This article was written in 2013. It might or it might not be outdated. And it could be that the layout breaks. If that’s the case please let me know.
Today I asked on Twitter where the links that link to the next and the previous article should be placed . They are often found on blogs. Should they be placed below the article but before the comments? Should they be placed below the comments but before the comment form? Or should they be placed below the form and be considered as a part of the extended footer, with all the navigation in it?
The semantically correct answer is the last one. The previous and the next links are a part of the site wide navigation. And the comments, including the comment form, are part of the article. So if we were building a website for the HTML5 outliner we would have to place these links below the form. But, most of the time we build blogs for people to read, and we use these links so people will read more. So, if we build a site for humans, is the footer really the right place for these links?
Most people on Twitter didn’t think so. The consensus was that these links can be made pretty small, so they won’t hide the comments. But a long list of comments, and a form, will definitely hide these links from your visitors. It turns our not everybody reads all comments. So, the most logical solution, from a human perspective, is to place these navigational links right below the article, but before the comments.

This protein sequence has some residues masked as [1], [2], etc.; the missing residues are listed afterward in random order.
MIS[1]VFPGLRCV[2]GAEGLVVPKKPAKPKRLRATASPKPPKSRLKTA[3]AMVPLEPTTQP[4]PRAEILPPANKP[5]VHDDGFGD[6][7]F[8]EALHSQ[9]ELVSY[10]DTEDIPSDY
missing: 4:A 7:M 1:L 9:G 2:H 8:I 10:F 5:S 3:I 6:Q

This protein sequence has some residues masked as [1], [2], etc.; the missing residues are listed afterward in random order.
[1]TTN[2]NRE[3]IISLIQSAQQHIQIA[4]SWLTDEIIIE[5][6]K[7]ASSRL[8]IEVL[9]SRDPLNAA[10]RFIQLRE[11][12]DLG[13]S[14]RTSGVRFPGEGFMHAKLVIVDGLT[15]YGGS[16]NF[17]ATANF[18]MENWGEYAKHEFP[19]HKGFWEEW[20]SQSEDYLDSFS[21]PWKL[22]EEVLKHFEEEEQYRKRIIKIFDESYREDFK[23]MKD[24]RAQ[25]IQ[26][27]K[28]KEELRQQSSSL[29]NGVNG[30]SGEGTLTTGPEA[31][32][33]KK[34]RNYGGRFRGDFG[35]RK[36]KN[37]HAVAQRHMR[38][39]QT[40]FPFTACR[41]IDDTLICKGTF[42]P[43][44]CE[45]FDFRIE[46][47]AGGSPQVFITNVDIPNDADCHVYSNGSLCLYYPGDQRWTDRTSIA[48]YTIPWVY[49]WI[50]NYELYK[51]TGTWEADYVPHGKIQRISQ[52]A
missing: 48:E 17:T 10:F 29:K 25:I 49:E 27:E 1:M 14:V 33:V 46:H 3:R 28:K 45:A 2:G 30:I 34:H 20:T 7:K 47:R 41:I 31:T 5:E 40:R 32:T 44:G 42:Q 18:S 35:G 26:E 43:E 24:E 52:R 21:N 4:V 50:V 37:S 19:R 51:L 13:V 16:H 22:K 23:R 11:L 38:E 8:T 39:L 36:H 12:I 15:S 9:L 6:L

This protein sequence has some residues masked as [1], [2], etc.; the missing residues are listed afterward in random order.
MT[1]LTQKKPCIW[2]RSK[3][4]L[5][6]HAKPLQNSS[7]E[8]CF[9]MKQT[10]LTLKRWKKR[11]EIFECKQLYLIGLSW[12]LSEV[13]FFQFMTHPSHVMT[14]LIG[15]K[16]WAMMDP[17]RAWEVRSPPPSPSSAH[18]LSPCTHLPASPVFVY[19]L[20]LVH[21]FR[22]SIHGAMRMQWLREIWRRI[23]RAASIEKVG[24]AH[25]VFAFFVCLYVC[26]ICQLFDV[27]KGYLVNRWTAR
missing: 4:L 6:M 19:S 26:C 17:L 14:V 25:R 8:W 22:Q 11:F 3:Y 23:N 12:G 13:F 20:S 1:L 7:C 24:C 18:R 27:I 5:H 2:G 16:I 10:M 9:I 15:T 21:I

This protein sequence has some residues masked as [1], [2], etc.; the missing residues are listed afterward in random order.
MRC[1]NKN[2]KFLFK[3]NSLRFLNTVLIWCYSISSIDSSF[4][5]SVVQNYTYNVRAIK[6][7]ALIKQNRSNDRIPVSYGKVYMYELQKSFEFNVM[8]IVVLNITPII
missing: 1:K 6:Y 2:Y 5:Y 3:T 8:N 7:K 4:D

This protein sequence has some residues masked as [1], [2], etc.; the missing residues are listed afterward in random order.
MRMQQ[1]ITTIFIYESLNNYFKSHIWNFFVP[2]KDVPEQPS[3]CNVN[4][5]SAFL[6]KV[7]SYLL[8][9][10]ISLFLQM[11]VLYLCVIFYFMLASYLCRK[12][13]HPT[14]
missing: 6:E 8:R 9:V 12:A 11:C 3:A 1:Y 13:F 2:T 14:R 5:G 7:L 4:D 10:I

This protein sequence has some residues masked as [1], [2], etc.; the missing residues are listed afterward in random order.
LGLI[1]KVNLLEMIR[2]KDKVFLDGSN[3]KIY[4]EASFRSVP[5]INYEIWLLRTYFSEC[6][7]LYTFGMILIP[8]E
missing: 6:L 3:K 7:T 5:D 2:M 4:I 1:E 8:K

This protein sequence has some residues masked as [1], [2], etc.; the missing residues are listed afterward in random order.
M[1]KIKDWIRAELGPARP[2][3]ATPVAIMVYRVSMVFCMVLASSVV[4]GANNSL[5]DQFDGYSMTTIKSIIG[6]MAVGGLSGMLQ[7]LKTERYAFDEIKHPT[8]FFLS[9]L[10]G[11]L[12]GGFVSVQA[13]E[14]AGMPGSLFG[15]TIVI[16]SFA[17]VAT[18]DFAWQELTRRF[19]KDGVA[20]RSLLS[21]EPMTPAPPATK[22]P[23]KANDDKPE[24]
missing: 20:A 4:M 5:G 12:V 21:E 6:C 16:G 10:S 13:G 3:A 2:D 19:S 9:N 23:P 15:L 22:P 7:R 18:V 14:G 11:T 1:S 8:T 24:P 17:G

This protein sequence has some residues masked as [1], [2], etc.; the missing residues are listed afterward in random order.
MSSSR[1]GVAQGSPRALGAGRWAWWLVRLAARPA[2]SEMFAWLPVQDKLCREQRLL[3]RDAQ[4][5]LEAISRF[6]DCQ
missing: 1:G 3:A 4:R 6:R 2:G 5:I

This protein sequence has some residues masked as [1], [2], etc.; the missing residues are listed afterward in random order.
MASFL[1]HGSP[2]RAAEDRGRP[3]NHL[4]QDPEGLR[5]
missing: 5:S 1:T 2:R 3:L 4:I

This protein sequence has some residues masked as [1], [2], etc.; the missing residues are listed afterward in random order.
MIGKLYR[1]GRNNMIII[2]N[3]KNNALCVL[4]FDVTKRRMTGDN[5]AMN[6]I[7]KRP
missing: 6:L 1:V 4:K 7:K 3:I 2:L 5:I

There are, of course, more options. You could leave out the comments entirely, which is probably a good idea on many sites. Then this whole question is irrelevant. You could place them before the article, which seems completely silly to me. Or, you could just leave them out completely. This last option sounds nice. I understand that these links can be very useful, but I hate designing them.
What should they look like? They’re not very useful if they just say next and previous, or older and newer. So I always end up showing the whole title. But titles can be very long. You could end up with two links that say: We need more artists on the web and Can the web stack be replaced?. And I find long links like these hard to design, especially on smaller screens. I haven’t seen the perfect solution yet. Have you?